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Groups can have positive and negative impacts on the effectiveness of organizations. Much depends, of course, on what the organization's purpose is, on the culture of the organization, the makeup and structure of the group, the "mission" the group is charged with, and the personalities within the group. Other variables can play a part, too.
Sometimes an organization's purpose requires highly individual work, for example an accounting firm. Too much, and perhaps any, group work is likely to have a negative effect on such a firm's effectiveness. On the other hand, in an organization that produces technological products, groups that focus on research and development are likely to have a positive impact on the organization's ability to conceive of and create new products.
In the cases in which the culture of the organization is highly formal, the people who work for the organization might not be able to function well in groups, and much time must be spent in hoping that a group can coalesce and form a sense of community. In a less formal organizational culture, where people communicate freely horizontally and vertically, a group is more likely to be productive and effective.
How great a contribution a group may have to the organization can be a function of what the group is expected to do. There is a trend today to create groups, just because it is a trend, groups that have no clear mission or goal, and this trend has detracted from organizational effectiveness. Much time is lost in group meetings with no agenda or accomplishment to work towards. If there is a clearly stated goal, a clear process to implement that goal, and clearly stated responsibilities within the group, certainly, a group can be of great use to the organization.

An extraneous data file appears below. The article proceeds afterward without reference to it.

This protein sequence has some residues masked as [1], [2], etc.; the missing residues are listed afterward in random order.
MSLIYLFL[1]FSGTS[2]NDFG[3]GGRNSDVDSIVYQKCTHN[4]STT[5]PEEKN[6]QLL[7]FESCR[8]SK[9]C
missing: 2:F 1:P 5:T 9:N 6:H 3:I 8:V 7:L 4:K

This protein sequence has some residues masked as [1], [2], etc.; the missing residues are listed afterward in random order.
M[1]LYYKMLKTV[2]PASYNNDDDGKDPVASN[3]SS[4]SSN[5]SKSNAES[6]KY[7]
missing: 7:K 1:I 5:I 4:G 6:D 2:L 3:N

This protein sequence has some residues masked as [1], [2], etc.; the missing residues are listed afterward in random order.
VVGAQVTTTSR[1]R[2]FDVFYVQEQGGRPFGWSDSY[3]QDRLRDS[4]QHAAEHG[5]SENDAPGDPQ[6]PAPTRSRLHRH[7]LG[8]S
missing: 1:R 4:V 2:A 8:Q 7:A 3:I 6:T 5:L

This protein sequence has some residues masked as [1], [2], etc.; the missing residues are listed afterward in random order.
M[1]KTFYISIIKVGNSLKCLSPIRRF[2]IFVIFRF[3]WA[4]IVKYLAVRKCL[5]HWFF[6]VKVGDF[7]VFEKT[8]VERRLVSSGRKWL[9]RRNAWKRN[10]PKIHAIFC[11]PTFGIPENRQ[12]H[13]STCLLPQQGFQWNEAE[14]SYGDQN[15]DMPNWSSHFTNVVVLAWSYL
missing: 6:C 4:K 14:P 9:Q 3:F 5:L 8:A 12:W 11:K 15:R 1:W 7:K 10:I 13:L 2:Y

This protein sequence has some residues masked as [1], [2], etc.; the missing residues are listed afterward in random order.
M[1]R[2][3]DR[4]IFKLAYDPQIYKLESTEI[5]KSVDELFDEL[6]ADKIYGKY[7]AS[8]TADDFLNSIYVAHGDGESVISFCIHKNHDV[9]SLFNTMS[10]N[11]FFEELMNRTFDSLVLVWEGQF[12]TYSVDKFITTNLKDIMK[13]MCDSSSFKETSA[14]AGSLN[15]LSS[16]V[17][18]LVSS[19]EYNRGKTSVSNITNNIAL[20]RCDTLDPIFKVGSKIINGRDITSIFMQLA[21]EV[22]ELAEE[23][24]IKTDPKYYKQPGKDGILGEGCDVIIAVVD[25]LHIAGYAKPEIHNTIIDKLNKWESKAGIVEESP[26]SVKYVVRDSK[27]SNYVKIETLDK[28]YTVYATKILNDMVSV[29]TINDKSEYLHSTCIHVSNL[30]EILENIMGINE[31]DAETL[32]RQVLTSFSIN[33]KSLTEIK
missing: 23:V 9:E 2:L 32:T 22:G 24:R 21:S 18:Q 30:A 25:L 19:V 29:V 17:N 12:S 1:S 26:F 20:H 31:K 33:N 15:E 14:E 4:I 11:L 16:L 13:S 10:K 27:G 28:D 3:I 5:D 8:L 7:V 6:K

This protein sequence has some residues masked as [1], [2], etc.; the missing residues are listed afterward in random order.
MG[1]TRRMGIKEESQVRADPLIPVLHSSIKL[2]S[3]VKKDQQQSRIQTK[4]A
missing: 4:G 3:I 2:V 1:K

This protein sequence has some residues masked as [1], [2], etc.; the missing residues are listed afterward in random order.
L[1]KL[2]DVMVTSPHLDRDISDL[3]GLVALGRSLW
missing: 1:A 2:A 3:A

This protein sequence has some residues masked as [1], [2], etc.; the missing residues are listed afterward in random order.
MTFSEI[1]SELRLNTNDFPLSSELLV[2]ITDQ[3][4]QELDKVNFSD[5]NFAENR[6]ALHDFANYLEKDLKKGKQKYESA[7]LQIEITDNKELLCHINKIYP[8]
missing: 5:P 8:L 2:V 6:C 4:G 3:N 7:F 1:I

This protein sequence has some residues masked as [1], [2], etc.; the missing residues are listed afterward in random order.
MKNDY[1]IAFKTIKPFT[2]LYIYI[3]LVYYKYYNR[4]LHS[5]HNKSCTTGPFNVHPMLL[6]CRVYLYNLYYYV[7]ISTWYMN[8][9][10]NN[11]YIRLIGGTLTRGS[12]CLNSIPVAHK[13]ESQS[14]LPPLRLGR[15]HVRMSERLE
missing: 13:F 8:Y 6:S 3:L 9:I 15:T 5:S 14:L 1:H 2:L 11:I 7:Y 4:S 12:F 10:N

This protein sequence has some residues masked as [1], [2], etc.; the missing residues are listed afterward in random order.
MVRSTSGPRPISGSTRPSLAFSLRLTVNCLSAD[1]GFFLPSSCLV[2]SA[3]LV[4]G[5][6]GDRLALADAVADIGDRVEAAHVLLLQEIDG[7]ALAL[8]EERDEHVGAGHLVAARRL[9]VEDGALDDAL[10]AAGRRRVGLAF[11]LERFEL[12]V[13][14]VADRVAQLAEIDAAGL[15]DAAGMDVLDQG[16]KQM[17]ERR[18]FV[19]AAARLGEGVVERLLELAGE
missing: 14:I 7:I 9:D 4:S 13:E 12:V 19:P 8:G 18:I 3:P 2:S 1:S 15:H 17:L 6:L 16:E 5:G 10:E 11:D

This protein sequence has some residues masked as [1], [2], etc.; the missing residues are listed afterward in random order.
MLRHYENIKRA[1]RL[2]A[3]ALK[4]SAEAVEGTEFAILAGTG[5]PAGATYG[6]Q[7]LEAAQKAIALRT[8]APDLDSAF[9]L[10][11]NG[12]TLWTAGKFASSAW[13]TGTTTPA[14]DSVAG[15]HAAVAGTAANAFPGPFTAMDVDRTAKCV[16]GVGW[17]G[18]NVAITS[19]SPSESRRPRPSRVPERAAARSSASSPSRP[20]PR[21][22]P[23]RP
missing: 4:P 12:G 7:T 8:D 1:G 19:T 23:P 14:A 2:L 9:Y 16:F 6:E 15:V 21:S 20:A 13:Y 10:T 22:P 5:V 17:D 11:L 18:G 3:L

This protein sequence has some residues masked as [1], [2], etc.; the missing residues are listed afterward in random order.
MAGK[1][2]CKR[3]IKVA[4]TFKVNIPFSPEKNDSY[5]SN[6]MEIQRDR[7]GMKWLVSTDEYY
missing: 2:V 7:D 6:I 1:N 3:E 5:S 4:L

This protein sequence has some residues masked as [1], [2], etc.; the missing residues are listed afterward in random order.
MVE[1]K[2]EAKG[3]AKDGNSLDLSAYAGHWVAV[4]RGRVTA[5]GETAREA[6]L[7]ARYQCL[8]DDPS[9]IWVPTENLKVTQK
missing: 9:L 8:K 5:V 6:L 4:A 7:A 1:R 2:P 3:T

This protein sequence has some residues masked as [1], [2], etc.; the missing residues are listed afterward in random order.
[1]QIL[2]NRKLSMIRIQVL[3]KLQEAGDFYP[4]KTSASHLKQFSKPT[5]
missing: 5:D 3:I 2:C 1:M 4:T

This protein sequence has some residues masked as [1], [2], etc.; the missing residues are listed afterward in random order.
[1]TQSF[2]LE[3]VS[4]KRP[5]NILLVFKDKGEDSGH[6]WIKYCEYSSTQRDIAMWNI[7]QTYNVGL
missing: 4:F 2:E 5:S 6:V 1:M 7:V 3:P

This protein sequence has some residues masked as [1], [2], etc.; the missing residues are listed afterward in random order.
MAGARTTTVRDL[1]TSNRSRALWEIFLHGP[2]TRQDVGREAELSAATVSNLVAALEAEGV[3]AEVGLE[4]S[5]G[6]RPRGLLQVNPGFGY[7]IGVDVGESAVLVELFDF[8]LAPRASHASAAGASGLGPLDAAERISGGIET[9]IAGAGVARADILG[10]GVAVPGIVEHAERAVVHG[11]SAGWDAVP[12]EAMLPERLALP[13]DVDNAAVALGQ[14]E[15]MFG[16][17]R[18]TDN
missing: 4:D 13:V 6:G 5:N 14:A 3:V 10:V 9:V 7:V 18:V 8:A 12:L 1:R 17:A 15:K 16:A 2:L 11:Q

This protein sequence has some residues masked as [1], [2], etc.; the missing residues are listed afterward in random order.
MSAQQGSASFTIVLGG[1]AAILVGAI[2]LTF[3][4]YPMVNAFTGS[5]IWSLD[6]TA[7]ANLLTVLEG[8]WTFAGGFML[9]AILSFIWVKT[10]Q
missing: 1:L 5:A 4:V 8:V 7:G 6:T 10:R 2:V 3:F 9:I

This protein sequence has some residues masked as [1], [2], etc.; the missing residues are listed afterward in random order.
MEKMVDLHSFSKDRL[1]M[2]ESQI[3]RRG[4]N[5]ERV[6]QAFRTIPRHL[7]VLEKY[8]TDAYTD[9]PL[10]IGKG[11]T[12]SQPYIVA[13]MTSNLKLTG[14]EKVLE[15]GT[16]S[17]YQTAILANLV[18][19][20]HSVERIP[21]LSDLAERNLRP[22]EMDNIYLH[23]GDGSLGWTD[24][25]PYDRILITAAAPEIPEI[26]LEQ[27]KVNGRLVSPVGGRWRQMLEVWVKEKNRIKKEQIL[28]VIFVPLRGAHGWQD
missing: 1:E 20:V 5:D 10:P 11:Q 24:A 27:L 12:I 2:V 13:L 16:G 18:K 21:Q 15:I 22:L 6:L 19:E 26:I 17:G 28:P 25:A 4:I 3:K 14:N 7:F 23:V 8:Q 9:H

Which employees comprise the group and what kinds of personalities they have also have a bearing on organizational effectiveness. For instance, a group that consists of employees from different departments can contribute significantly through the exchange of new ideas and perspectives, while a group that is composed of employees only in one department may or may not be able to create that synergy. People who are introverted do not function well in groups, and are often best left to themselves to envision and create. So, personalities play a powerful role in group effectiveness.
So, in response to the question, groups are a two-edged sword, in some instances helping an organization to be more productive, more profitable, and more effective, while in other instances, they can bog down an organization a great deal, detracting from the success and effectiveness of an organization.
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